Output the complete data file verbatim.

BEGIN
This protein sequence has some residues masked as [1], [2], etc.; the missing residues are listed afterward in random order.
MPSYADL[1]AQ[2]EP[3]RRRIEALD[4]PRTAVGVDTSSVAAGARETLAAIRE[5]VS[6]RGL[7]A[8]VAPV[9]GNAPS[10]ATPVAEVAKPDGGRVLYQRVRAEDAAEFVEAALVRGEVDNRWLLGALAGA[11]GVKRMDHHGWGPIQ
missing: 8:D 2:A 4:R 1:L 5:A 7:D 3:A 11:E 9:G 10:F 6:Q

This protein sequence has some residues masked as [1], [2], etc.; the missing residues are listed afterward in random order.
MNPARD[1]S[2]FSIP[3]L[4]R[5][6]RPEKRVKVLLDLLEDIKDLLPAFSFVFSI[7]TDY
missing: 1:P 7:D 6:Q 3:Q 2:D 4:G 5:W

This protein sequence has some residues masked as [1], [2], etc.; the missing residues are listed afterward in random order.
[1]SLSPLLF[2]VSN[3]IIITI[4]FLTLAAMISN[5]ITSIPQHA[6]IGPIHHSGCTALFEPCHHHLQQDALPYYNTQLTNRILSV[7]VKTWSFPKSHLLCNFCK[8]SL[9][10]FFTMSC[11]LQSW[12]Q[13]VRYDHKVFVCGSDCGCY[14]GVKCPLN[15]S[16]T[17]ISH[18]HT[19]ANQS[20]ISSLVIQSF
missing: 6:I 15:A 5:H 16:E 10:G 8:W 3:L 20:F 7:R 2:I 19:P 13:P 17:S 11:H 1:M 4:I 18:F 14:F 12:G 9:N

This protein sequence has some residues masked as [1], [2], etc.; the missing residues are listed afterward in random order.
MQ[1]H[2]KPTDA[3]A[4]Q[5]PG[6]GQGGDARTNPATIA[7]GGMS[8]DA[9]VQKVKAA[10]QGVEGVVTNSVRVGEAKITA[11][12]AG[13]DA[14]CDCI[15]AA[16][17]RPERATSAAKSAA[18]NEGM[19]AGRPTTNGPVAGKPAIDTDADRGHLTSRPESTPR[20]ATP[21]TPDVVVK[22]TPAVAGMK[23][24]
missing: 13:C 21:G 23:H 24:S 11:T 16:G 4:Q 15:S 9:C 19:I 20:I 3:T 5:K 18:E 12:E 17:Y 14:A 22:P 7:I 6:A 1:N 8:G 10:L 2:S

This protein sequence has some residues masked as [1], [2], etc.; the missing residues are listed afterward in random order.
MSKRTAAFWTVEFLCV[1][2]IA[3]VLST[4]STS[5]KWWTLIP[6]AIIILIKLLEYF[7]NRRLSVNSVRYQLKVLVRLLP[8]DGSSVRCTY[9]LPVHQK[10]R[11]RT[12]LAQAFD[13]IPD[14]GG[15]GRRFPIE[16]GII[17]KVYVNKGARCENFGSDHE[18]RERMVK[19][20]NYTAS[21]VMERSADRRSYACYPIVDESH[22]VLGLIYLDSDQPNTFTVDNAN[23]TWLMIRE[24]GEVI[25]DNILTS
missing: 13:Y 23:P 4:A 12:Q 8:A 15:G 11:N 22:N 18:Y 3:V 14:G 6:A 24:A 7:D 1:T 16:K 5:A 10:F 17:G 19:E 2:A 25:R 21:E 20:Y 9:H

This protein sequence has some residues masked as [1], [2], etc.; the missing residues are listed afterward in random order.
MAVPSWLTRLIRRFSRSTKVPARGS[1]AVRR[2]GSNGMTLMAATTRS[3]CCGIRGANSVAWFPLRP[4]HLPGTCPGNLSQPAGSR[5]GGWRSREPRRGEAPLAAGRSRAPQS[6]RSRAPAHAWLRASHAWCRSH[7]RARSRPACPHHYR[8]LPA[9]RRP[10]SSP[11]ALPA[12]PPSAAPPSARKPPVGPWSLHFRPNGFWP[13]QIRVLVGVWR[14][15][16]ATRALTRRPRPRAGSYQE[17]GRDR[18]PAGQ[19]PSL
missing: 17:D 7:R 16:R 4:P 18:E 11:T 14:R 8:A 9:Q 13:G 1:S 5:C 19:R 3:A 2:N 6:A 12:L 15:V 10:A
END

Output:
This protein sequence has some residues masked as [1], [2], etc.; the missing residues are listed afterward in random order.
MPSYADL[1]AQ[2]EP[3]RRRIEALD[4]PRTAVGVDTSSVAAGARETLAAIRE[5]VS[6]RGL[7]A[8]VAPV[9]GNAPS[10]ATPVAEVAKPDGGRVLYQRVRAEDAAEFVEAALVRGEVDNRWLLGALAGA[11]GVKRMDHHGWGPIQ
missing: 8:D 2:A 4:R 1:L 5:A 7:D 3:A 11:E 9:G 10:F 6:Q

This protein sequence has some residues masked as [1], [2], etc.; the missing residues are listed afterward in random order.
MNPARD[1]S[2]FSIP[3]L[4]R[5][6]RPEKRVKVLLDLLEDIKDLLPAFSFVFSI[7]TDY
missing: 1:P 7:D 6:Q 3:Q 2:D 4:G 5:W

This protein sequence has some residues masked as [1], [2], etc.; the missing residues are listed afterward in random order.
[1]SLSPLLF[2]VSN[3]IIITI[4]FLTLAAMISN[5]ITSIPQHA[6]IGPIHHSGCTALFEPCHHHLQQDALPYYNTQLTNRILSV[7]VKTWSFPKSHLLCNFCK[8]SL[9][10]FFTMSC[11]LQSW[12]Q[13]VRYDHKVFVCGSDCGCY[14]GVKCPLN[15]S[16]T[17]ISH[18]HT[19]ANQS[20]ISSLVIQSF
missing: 6:I 15:A 5:H 16:E 10:G 8:W 3:L 20:F 7:R 2:I 19:P 13:P 17:S 11:H 1:M 4:I 18:F 14:F 12:G 9:N

This protein sequence has some residues masked as [1], [2], etc.; the missing residues are listed afterward in random order.
MQ[1]H[2]KPTDA[3]A[4]Q[5]PG[6]GQGGDARTNPATIA[7]GGMS[8]DA[9]VQKVKAA[10]QGVEGVVTNSVRVGEAKITA[11][12]AG[13]DA[14]CDCI[15]AA[16][17]RPERATSAAKSAA[18]NEGM[19]AGRPTTNGPVAGKPAIDTDADRGHLTSRPESTPR[20]ATP[21]TPDVVVK[22]TPAVAGMK[23][24]
missing: 13:C 21:G 23:H 24:S 11:T 16:G 4:Q 15:S 9:C 19:I 20:I 3:T 5:K 18:E 12:E 17:Y 14:A 22:P 7:I 6:A 1:N 8:G 10:L 2:S

This protein sequence has some residues masked as [1], [2], etc.; the missing residues are listed afterward in random order.
MSKRTAAFWTVEFLCV[1][2]IA[3]VLST[4]STS[5]KWWTLIP[6]AIIILIKLLEYF[7]NRRLSVNSVRYQLKVLVRLLP[8]DGSSVRCTY[9]LPVHQK[10]R[11]RT[12]LAQAFD[13]IPD[14]GG[15]GRRFPIE[16]GII[17]KVYVNKGARCENFGSDHE[18]RERMVK[19][20]NYTAS[21]VMERSADRRSYACYPIVDESH[22]VLGLIYLDSDQPNTFTVDNAN[23]TWLMIRE[24]GEVI[25]DNILTS
missing: 13:Y 23:P 4:A 12:Q 8:A 15:G 11:N 22:N 18:Y 3:V 14:G 6:A 24:A 7:D 1:T 16:K 5:A 10:F 17:G 19:E 2:A 25:R 21:E 20:Y 9:H

This protein sequence has some residues masked as [1], [2], etc.; the missing residues are listed afterward in random order.
MAVPSWLTRLIRRFSRSTKVPARGS[1]AVRR[2]GSNGMTLMAATTRS[3]CCGIRGANSVAWFPLRP[4]HLPGTCPGNLSQPAGSR[5]GGWRSREPRRGEAPLAAGRSRAPQS[6]RSRAPAHAWLRASHAWCRSH[7]RARSRPACPHHYR[8]LPA[9]RRP[10]SSP[11]ALPA[12]PPSAAPPSARKPPVGPWSLHFRPNGFWP[13]QIRVLVGVWR[14][15][16]ATRALTRRPRPRAGSYQE[17]GRDR[18]PAGQ[19]PSL
missing: 17:D 7:R 16:R 4:P 18:E 11:T 14:R 8:A 9:Q 13:G 1:S 5:C 19:R 3:A 2:N 6:A 12:L 15:V 10:A